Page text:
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Shinobi Maru by Keith Simmons - an alternative hollow hull


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Hi all, considering that I do fantasy ships , I have been experimenting with ways to make a hollow hull without using the usual method of a frame and planking. I found a couple of old pallet skids in my garage that turned out to be Red Oak .This hull was built using my table saw and chop saw. I dressed out the oak to 1 1/2" W x 5/8" thick on my table saw and began cutting angles .
     First, I eyeball the bow angle and cut them with a handsaw, this is where I decide the width of my hull, then I start cutting angles on the chop saw. Once I have the basic deck layout I run the "planks" through the table saw at 15 and 22.5 degrees and then rabbet them to accept the vertical decking.Then it is just a matter of build up the hull. For this hull I used only 2 dominate angles 35 and 22.5 degrees, in theory i should be able to place any angle anywhere along the hull do create the desired shape.

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   By stacking my "planks" from 15 degrees to 22.5 degrees I start to create the hull shape. Once I get close enough to determine my keel width, I block  off the bottom to accept the rabbeted keel block. At this point it is just a matter of sanding for shape. As I said before, I believe you can create any shape using this method just by placement of angles along the hull. Add a keel, clamp in vise and you are ready to start building sterncastle and the rest of the ship. We will see how this one turns out...Thanks for the look, hope this was helpful to those that might want an easier and faster way to make a hull.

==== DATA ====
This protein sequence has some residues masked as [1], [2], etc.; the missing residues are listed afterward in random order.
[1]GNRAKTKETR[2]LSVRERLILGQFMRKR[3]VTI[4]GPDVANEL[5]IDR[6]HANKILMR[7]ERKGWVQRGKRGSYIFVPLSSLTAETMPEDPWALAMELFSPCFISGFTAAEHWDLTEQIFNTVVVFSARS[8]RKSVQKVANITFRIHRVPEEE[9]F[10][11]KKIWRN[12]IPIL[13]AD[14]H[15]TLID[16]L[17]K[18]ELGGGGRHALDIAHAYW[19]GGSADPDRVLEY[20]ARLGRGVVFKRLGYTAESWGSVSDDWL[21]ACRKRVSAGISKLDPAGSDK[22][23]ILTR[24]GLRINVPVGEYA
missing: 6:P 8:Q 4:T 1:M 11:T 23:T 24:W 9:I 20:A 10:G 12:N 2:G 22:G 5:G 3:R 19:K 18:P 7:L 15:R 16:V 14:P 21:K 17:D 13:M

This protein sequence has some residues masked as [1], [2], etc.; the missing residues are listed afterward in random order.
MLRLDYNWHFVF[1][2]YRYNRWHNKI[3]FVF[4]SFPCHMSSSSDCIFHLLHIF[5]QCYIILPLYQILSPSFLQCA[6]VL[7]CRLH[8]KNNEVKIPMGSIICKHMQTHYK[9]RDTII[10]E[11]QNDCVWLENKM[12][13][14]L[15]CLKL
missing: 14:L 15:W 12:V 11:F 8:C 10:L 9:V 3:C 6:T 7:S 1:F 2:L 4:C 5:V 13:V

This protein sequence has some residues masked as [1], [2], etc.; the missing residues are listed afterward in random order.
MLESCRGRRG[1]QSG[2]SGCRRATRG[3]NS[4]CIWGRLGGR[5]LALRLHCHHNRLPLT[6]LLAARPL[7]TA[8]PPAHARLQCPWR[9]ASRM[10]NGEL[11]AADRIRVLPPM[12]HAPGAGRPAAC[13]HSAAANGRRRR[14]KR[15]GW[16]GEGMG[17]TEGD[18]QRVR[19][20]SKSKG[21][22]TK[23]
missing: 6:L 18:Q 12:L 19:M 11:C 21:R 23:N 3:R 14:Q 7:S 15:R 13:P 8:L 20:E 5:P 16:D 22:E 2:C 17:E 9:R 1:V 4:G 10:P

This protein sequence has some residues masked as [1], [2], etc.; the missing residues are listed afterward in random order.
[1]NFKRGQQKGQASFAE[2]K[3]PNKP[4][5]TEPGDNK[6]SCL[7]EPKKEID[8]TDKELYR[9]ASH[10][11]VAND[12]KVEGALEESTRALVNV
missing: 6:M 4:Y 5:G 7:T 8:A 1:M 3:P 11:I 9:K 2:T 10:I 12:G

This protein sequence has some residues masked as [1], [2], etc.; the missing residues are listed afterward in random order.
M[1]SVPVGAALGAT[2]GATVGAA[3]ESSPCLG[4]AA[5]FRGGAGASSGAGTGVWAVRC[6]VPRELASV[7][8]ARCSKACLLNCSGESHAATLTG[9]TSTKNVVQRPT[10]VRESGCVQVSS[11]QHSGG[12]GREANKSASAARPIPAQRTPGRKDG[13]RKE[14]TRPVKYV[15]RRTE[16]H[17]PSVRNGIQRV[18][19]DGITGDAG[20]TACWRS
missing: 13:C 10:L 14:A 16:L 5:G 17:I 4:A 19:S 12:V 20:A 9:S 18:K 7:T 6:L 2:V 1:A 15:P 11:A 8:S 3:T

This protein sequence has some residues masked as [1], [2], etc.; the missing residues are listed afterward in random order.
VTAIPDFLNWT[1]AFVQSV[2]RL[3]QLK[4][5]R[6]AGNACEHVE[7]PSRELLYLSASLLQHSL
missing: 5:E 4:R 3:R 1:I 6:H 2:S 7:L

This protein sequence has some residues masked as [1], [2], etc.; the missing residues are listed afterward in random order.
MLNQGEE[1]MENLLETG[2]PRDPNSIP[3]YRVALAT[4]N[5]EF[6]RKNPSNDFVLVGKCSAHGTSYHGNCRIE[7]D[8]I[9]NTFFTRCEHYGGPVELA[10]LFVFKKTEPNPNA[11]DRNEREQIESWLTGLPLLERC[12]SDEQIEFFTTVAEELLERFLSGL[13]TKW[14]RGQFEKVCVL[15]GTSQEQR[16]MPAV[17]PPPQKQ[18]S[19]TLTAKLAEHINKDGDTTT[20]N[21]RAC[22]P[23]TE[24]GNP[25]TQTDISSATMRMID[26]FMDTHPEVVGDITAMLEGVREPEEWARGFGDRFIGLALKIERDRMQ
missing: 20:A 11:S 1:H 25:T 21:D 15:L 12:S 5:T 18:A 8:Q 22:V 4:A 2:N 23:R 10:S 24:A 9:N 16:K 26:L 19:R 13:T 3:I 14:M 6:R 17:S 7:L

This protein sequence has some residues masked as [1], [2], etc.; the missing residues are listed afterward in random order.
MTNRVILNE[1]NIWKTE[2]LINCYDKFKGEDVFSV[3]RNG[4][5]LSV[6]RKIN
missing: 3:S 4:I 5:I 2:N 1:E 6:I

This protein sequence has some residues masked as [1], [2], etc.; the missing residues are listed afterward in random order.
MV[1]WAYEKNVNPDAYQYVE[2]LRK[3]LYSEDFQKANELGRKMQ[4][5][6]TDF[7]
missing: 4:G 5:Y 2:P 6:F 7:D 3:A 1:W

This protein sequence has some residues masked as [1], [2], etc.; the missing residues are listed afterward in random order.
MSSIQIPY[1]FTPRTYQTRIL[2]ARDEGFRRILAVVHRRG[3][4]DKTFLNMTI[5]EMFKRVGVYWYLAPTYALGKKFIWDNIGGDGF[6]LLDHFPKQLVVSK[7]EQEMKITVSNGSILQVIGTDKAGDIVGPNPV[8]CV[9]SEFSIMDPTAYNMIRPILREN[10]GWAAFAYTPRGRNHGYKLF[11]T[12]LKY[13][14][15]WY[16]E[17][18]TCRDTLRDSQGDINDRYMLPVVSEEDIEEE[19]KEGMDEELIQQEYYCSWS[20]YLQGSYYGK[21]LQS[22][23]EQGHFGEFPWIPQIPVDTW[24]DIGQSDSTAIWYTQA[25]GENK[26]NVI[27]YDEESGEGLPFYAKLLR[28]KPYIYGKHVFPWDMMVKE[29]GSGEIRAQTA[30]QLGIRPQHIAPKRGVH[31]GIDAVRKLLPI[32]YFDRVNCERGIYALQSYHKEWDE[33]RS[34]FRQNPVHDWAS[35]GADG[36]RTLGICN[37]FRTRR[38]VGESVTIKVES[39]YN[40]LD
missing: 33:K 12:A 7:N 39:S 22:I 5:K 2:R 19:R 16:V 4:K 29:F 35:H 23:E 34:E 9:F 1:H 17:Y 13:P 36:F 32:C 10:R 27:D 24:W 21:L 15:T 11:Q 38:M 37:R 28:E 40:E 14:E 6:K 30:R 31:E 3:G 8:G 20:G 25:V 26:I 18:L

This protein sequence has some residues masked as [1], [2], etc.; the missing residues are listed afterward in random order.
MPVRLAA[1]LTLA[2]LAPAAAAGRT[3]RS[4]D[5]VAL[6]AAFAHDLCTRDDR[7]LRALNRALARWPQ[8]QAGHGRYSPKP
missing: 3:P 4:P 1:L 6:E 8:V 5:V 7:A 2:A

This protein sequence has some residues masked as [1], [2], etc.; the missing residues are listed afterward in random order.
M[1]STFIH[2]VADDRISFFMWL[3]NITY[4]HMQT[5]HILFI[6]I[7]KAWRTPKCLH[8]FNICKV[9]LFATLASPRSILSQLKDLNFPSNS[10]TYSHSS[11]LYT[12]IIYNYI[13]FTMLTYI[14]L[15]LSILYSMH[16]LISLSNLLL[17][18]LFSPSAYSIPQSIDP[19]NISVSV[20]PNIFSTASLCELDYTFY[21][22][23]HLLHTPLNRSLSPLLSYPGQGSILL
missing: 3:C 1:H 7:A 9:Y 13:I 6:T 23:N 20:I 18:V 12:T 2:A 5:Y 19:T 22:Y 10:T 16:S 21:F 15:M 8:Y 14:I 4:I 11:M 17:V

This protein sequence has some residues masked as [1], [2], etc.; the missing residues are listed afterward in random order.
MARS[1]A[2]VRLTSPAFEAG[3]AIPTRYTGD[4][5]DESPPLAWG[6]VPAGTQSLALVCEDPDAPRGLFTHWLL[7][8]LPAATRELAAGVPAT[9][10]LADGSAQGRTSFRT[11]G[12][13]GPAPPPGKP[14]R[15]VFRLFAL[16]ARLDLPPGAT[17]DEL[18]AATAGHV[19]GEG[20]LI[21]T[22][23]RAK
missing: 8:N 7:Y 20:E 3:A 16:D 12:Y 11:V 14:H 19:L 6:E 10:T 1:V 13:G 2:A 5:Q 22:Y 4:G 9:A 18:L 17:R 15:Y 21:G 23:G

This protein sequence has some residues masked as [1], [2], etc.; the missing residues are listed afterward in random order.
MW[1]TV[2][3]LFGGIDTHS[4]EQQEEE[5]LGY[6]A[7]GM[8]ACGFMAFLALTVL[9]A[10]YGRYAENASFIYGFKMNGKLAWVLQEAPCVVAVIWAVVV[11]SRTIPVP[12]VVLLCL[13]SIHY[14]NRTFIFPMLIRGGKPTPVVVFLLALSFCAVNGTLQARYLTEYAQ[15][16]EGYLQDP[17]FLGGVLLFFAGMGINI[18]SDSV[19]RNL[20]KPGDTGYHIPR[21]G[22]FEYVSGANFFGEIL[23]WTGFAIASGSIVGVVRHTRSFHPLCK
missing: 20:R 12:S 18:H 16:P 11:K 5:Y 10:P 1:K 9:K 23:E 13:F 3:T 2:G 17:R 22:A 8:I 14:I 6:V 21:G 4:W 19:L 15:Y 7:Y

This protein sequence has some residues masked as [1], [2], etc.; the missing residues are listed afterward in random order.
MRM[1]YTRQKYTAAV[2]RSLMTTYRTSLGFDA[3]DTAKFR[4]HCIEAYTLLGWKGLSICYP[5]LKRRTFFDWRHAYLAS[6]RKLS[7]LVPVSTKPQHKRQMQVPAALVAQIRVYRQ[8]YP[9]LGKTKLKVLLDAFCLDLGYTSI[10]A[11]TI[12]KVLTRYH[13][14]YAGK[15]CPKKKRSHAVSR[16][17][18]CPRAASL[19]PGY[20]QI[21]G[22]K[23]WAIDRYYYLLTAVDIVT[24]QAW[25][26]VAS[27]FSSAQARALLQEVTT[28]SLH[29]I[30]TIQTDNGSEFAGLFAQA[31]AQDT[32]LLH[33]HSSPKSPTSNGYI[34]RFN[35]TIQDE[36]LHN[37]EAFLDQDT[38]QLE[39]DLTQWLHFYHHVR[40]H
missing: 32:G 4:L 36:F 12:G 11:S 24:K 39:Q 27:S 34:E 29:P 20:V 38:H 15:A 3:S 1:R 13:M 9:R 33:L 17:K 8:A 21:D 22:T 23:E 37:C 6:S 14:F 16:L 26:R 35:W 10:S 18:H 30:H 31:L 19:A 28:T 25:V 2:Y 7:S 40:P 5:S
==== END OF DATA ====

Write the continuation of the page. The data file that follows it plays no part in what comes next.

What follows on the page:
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Hi Keith

 

Nice start. The method you're using is similar in many respects to a 'bread and butter" method, which is quite popular for modellers.

 

Regardless of that, the first picture shows that the hull's going to look pretty darn good, with a nice profile to it. It's a bit like a butterfly waiting to emerge from its cocoon.

 

All the best

 

Cheers

 

Patrick

Edited by Omega1234
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Hi Keith

 

Nice start. The method you're using is similar in many respects to a 'bread and butter" method, which is quite popular for modellers.

 

Regardless of that, the first picture shows that the hull's going to look pretty darn good, with a nice profile to it. It's a bit like a butterfly waiting to emerge from its cocoon.

 

All the best

 

Cheers

 

Patrick

Thanks Patrick, I had seen the bread and butter method but was looking for a way which used a lot less wood and would be much closer to the finished hull. Minimal sanding is my goal..lol

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